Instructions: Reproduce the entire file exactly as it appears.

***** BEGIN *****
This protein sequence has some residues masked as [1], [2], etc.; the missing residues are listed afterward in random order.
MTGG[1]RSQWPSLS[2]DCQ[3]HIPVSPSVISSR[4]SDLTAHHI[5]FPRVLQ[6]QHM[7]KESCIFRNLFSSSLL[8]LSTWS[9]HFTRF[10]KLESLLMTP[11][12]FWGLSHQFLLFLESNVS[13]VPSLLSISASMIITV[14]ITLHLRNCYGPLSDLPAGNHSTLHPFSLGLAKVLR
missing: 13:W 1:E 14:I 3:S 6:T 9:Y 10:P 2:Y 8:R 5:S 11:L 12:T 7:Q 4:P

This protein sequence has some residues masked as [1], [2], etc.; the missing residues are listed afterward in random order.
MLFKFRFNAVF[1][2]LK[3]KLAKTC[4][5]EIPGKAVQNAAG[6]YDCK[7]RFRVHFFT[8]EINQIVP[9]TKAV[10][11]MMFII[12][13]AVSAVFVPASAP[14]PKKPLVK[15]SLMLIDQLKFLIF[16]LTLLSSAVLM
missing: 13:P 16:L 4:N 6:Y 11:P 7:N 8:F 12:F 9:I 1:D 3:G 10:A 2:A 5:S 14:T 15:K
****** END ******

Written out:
This protein sequence has some residues masked as [1], [2], etc.; the missing residues are listed afterward in random order.
MTGG[1]RSQWPSLS[2]DCQ[3]HIPVSPSVISSR[4]SDLTAHHI[5]FPRVLQ[6]QHM[7]KESCIFRNLFSSSLL[8]LSTWS[9]HFTRF[10]KLESLLMTP[11][12]FWGLSHQFLLFLESNVS[13]VPSLLSISASMIITV[14]ITLHLRNCYGPLSDLPAGNHSTLHPFSLGLAKVLR
missing: 13:W 1:E 14:I 3:S 6:T 9:Y 10:P 2:Y 8:R 5:S 11:L 12:T 7:Q 4:P

This protein sequence has some residues masked as [1], [2], etc.; the missing residues are listed afterward in random order.
MLFKFRFNAVF[1][2]LK[3]KLAKTC[4][5]EIPGKAVQNAAG[6]YDCK[7]RFRVHFFT[8]EINQIVP[9]TKAV[10][11]MMFII[12][13]AVSAVFVPASAP[14]PKKPLVK[15]SLMLIDQLKFLIF[16]LTLLSSAVLM
missing: 13:P 16:L 4:N 6:Y 11:P 7:N 8:F 12:F 9:I 1:D 3:G 10:A 2:A 5:S 14:T 15:K